‘I’D BE TER­RI­FIED IN Gaza’

Is­raeli am­bas­sador Arthur Lenk has been dodg­ing ver­bal mis­siles in SA while try­ing to jus­tify his coun­try’s at­tacks on Gaza. He didn’t cower when Janet Heard fired off a few more

CityPress - - News -

Q: But ...? City Press: How has your re­la­tion­ship with the SA govern­ment shifted since your ar­rival in Au­gust 2013?

Lenk: There has been no shift. I be­lieved then and now that Is­rael and SA have lots to learn from each other. Re­cent events only make that point stronger. I am here to do a job. I am blessed to be able to do that job, to tell our story in a coun­try like South Africa.

Q: Are you feel­ing the pres­sure?

A: I don’t know about pres­sure. The peo­ple who are un­der pres­sure are the Is­raeli cit­i­zens, who over the past months and years have been un­der threat of Ha­mas rock­ets. The peo­ple who are un­der pres­sure are the par­ents whose teenage sons and daugh­ters go into the army to fight against Ha­mas to keep us safe.

Q: Are you re­ceiv­ing fewer so­cial in­vites and feel­ing more iso­lated?

A: I know peo­ple and peo­ple know me. A real pos­i­tive is that I think there is ap­pre­ci­a­tion on both sides, an un­der­stand­ing. We don’t agree on ev­ery is­sue. There is room to learn from each other. I say this with a smile – and apol­o­gise if it is diplos­peak – but it is true.

Q: How do you re­spond to re­cent calls within the ANC and oth­ers for a boy­cott of Is­rael and your ex­pul­sion?

A: The truth is I don’t think there is an in­creas­ing call. The re­al­ity is that SA is en­gaged with us. The Pres­i­dent[ Ja­cob Zuma] has spo­ken re­peat­edly on the is­sue, the for­eign min­is­ter has spo­ken on this is­sue, and oth­ers. Also, a del­e­ga­tion went to [the Mid­dle East]. They met the Is­raeli deputy min­is­ter of for­eign af­fairs and pre­sented a let­ter from Ja­cob Zuma, and they had a di­a­logue. My un­der­stand­ing is that they are go­ing to go back to con­tinue their work.

A: I don’t think there is a but. South Africans and Is­raelis agree more than we dis­agree about the way for­ward for Pales­tini­ans and Is­raelis. They are pro­mot­ing the idea of a cease-fire, which Is­rael has agreed to, and sup­port­ing di­a­logue be­tween Is­raelis and Pales­tini­ans for a two-state so­lu­tion. There is a small lobby that thinks SA pol­icy needs to be dif­fer­ent and that is fine, that is democ­racy. But the ma­jor­ity dis­agree with that po­si­tion.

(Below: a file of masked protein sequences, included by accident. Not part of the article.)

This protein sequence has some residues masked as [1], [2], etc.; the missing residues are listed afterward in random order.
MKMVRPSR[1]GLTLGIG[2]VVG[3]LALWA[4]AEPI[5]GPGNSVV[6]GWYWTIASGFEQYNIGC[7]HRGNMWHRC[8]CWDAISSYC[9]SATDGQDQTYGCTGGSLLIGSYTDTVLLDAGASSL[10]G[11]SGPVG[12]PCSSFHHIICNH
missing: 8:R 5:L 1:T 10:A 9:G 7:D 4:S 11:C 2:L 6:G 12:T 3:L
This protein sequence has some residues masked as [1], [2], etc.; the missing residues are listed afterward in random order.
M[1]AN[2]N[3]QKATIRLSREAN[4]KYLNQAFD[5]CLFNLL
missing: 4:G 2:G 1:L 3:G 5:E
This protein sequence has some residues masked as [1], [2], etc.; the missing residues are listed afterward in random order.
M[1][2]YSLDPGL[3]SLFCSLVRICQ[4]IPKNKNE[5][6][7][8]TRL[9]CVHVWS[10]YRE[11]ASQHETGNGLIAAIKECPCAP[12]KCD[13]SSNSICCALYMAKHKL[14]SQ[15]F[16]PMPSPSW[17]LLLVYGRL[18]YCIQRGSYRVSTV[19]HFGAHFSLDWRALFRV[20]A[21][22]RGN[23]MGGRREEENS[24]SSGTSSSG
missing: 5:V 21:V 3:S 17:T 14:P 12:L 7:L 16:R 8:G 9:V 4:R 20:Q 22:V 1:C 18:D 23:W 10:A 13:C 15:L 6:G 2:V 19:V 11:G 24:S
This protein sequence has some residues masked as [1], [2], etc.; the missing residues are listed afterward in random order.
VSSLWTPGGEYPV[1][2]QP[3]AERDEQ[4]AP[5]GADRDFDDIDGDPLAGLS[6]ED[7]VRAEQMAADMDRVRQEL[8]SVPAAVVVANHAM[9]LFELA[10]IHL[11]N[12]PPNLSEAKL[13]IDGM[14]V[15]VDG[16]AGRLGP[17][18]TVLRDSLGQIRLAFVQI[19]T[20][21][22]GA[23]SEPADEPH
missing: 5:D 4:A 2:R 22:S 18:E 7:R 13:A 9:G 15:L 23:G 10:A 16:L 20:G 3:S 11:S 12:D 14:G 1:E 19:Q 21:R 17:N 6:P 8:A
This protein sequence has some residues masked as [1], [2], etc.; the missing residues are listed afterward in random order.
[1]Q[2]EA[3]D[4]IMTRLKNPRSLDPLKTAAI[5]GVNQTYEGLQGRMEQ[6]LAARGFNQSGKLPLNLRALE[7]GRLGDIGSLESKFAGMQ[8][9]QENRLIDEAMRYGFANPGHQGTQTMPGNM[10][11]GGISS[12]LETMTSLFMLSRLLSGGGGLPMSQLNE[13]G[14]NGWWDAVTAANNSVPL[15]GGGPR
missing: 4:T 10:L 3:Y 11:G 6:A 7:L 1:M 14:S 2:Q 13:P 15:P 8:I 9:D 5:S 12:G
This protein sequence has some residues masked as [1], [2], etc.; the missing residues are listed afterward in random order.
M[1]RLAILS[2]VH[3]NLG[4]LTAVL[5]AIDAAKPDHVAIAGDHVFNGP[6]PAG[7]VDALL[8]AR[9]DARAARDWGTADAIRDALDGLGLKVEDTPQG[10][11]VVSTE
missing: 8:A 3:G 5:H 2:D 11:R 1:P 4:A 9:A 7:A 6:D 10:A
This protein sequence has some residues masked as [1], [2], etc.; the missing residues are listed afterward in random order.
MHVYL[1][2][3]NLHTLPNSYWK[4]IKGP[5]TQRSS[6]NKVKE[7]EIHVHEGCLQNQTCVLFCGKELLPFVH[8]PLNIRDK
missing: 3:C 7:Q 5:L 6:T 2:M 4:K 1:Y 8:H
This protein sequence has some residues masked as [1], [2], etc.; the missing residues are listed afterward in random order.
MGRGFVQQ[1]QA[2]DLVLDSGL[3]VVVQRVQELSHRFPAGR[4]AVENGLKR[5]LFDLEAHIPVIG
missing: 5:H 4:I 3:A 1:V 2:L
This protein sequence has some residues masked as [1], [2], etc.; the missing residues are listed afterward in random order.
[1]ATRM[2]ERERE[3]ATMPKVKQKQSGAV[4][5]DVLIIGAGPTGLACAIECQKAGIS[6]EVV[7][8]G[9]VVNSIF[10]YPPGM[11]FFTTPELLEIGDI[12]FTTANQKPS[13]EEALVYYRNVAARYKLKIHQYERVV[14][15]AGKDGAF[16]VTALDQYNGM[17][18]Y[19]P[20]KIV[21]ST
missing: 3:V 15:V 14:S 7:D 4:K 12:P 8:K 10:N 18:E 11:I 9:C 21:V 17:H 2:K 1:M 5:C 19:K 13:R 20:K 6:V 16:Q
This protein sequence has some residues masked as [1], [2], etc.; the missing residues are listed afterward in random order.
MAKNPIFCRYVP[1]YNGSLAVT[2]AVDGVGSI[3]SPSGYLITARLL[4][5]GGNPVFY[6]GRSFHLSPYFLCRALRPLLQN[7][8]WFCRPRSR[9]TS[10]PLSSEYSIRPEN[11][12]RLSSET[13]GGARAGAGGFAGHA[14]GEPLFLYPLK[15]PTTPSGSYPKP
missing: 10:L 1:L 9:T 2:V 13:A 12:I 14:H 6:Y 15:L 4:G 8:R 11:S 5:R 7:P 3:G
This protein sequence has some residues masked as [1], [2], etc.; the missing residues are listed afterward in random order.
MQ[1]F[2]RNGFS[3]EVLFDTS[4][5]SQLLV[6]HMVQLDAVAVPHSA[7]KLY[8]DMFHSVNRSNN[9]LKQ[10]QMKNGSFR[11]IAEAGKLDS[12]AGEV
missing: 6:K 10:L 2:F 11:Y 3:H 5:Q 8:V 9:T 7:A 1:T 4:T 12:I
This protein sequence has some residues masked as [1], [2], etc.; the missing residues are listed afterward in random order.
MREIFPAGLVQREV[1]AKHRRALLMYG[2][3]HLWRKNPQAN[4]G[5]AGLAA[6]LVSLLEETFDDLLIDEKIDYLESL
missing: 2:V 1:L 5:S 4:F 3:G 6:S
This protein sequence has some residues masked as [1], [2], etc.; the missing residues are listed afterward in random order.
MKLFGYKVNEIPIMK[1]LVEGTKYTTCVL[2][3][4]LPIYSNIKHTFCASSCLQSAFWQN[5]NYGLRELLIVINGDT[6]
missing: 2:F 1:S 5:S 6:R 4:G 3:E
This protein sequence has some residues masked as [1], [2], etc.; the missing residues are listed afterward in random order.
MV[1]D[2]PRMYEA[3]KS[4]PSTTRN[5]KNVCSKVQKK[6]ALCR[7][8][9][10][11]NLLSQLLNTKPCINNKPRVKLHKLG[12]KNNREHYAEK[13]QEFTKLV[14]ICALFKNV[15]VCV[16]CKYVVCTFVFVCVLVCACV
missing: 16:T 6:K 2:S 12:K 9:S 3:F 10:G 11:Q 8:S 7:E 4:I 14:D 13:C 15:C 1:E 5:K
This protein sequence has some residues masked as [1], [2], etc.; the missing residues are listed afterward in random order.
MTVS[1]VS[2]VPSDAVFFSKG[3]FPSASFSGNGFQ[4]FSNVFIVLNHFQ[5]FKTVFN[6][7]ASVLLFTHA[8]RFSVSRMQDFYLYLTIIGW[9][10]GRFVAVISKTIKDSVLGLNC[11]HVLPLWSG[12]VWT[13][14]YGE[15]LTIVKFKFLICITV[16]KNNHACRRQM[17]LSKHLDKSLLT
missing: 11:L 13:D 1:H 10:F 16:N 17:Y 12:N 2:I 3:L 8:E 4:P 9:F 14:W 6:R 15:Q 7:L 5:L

Q: How do you jus­tify the at­tack on a UN school?

A: We are in­ves­ti­gat­ing and try­ing to get to the bot­tom of it. It is clear that schools and mosques and churches and homes have been badly abused by Ha­mas in an un­prece­dented way. That story needs to be told too.

Q: But how can Is­rael jus­tify such an at­tack?

A: We are in­ves­ti­gat­ing. We are go­ing to get to the truth.

Q: If your chil­dren were liv­ing in Gaza now, how would you feel?

A: I would be ter­ri­fied, ab­so­lutely. I would de­mand, if I could, that Ha­mas get away from me and my chil­dren. Ha­mas uses schools to hide weapons and tells chil­dren to stay in homes when Is­rael tells them to clear out. Ha­mas is teach­ing kids their lives don’t mat­ter, that the aims of Ha­mas are big­ger. If I was a par­ent, I would be ter­ri­fied of Is­rael too, I must be hon­est. But 10 years ago, as a par­ent with three small kids in Is­rael, when Pales­tinian ter­ror­ists were blow­ing up school buses and cof­fee shops and cam­puses, that was ter­ri­fy­ing.

Q: What is your re­sponse to South Africans who lived through apartheid and say they iden­tify with the Pales­tinian strug­gle?

A: I am okay with that. Pales­tini­ans need good friends. But real friends tell their friends the truth. This idea of ni­hilism within Ha­mas is not what the ANC is about. You can be pro-Pales­tinian, but don’t ex­clude the idea that South Africans can have a pos­i­tive re­la­tion­ship with Is­rael too.

Q: Do you think Is­raelis as a mi­nor­ity have an affin­ity with Afrikan­ers?

A: Our story is dif­fer­ent. At the risk of sound­ing like a sound bite, in SA you needed to get mar­ried; in the Mid­dle East we need to get di­vorced, to be neigh­bours, to have two states, like what hap­pened in Cze­choslo­vakia. Di­vorce isn’t nec­es­sar­ily a bad thing.

Q: Some have likened Is­rael’s pol­icy to the Pales­tini­ans with apartheid. What is your re­sponse?

A: That would be a mas­sive mis­un­der­stand­ing of Is­rael and in­sult­ing to the peo­ple who lived through the strug­gle in SA. In Is­rael, [sep­a­ra­tion] has been based on se­cu­rity. In SA, it was based on race and colour. I wish se­cu­rity mea­sures were not needed. I would rather spend tax money on health­care and ed­u­ca­tion, but for now we have to keep our peo­ple safe. Pales­tini­ans and Is­raelis both de­serve bet­ter.

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